This is not a discussion about delivering a service better, it's about the power large ISPs have as gatekeepers between companies and potential customers. I am a Netflix subscriber, and I only have a 1.5 Mb connection. Netflix works exceptionally well for me. My ISP is the local phone company. I have friends and acquaintances on Time Warner with 15 and 20 Mb connections for whom Netflix was unwatchable until after they signed the peering agreement with TWC.

Comment: Re:Knowledge is the solution (Score 1) 1051

Frankly, that sound like a eugenics argument. We have somewhere around 3 million births every year in the US. Our population will not shrink if a few thousand or tens of thousands more people die per year. However, the increased burden of illness could severely damage our economy and reduce everyone's well being. In addition, choosing vaccinations or not is not a matter of intelligence, but rather of ignorance. That is something that can not be cured by modern technology or by evolution.

Comment: Re:Knowledge is the solution (Score 1) 1051

It is my kid. I looked at all of the research I could on all of the vaccines on my daughter's schedule, and decided to get them all. In particular, I was hesitant about the chicken pox vaccination. Because seriously, who dies form chicken pox? Apparently, about 100 kids in the US per year, before immunization for the virus became widespread. As small as that rate is, the odds of her dying from chicken pox were greater than the odds of having a serious reaction to the vaccine.

Comment: Re:Knowledge is the solution (Score 5, Informative) 1051

This is what modern westerners fail to understand. Without childhood immunizations we would be facing hundreds of thousands of childhood deaths each year in the US and Europe from preventable diseases. Our immunization programs have been so successful that modern parents don't know what it was like to loose siblings and classmates to measles or to see friends and relatives crippled by polio and have to be placed in an iron lung.

Yes, vaccines have problems. No, companies should not be sheltered from prosecution for producing dangerous medicines, but lets put everything in perspective. I'll gladly trade a few illnesses or deaths caused by vaccines for the mountain of dead caused by diseases.

http://www.unicef.org/immuniza...

Comment: Re:Slashdot? (Score 1) 238

by RatherBeAnonymous (#48524265) Attached to: The Cost of the "S" In HTTPS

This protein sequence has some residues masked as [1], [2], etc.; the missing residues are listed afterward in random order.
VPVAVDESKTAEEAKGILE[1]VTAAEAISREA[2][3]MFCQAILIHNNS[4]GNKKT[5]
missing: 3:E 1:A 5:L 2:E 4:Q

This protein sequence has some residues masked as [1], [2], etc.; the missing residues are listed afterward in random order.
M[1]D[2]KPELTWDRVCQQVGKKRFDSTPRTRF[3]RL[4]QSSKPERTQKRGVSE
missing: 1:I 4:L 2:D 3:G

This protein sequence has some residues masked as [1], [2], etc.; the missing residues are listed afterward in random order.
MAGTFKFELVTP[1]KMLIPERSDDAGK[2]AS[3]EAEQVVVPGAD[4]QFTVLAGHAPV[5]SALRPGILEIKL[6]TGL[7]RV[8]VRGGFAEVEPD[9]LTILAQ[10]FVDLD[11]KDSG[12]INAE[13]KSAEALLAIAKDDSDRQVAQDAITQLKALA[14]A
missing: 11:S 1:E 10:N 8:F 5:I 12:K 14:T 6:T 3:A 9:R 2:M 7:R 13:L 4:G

The proxy is most likely transparent. When a web browser attempts an HTTPS connection the firewall responds to the client as if it were the server and sends a self-signed public key. Then it makes a connection to the destination server in the client's stead. Firefox complained because corporate IT had not installed the firewall as a trusted CA, like they had when they installed Chrome and IE. Realistically, IE inherits its certs from Windows and certs can be installed via Active Directory.

Comment: Re:Sounds good to me (Score 3, Interesting) 238

by RatherBeAnonymous (#48524125) Attached to: The Cost of the "S" In HTTPS

This is an easy one.

User: "Hi, I'm getting an error message when I go to my bank site."

Tech Support: "Oh, that's normal. Just click here, check that box, and then OK. In the mean time, go to our Internet troubleshooter. It will make sure you never see this error again."

User: "Thanks! You've been exceptionally helpful and I'm going to send your supervisor a positive review!"

Comment: Re:PBS had a documentary... (Score 1) 103

UK milk floats were entirely battery powered for decades, delivering hundreds of pints of milk to every house in the local town - they just used lead acid batteries and charged overnight. If you ever got stuck behind one, you quickly (!) found out the limitations of the technology of the time.

Limited? Perhaps they were, but they did provide for some thrilling television.
https://www.youtube.com/watch?...

One can't proceed from the informal to the formal by formal means.